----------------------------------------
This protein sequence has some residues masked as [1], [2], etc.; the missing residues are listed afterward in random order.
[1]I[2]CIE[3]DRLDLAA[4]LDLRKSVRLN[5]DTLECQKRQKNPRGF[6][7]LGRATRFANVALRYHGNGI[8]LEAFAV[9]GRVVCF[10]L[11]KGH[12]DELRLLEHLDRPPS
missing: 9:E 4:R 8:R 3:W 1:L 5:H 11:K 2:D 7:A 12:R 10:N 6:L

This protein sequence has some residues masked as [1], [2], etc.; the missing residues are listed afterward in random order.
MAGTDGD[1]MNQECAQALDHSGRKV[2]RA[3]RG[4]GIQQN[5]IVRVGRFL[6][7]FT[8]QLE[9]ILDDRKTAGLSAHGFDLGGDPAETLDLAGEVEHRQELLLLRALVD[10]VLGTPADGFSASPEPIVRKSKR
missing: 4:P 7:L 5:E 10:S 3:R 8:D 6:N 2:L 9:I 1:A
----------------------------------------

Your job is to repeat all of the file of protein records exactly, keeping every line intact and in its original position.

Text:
This protein sequence has some residues masked as [1], [2], etc.; the missing residues are listed afterward in random order.
[1]I[2]CIE[3]DRLDLAA[4]LDLRKSVRLN[5]DTLECQKRQKNPRGF[6][7]LGRATRFANVALRYHGNGI[8]LEAFAV[9]GRVVCF[10]L[11]KGH[12]DELRLLEHLDRPPS
missing: 9:E 4:R 8:R 3:W 1:L 5:H 11:K 2:D 7:A 12:R 10:N 6:L

This protein sequence has some residues masked as [1], [2], etc.; the missing residues are listed afterward in random order.
MAGTDGD[1]MNQECAQALDHSGRKV[2]RA[3]RG[4]GIQQN[5]IVRVGRFL[6][7]FT[8]QLE[9]ILDDRKTAGLSAHGFDLGGDPAETLDLAGEVEHRQELLLLRALVD[10]VLGTPADGFSASPEPIVRKSKR
missing: 4:P 7:L 5:E 10:S 3:R 8:D 6:N 2:L 9:I 1:A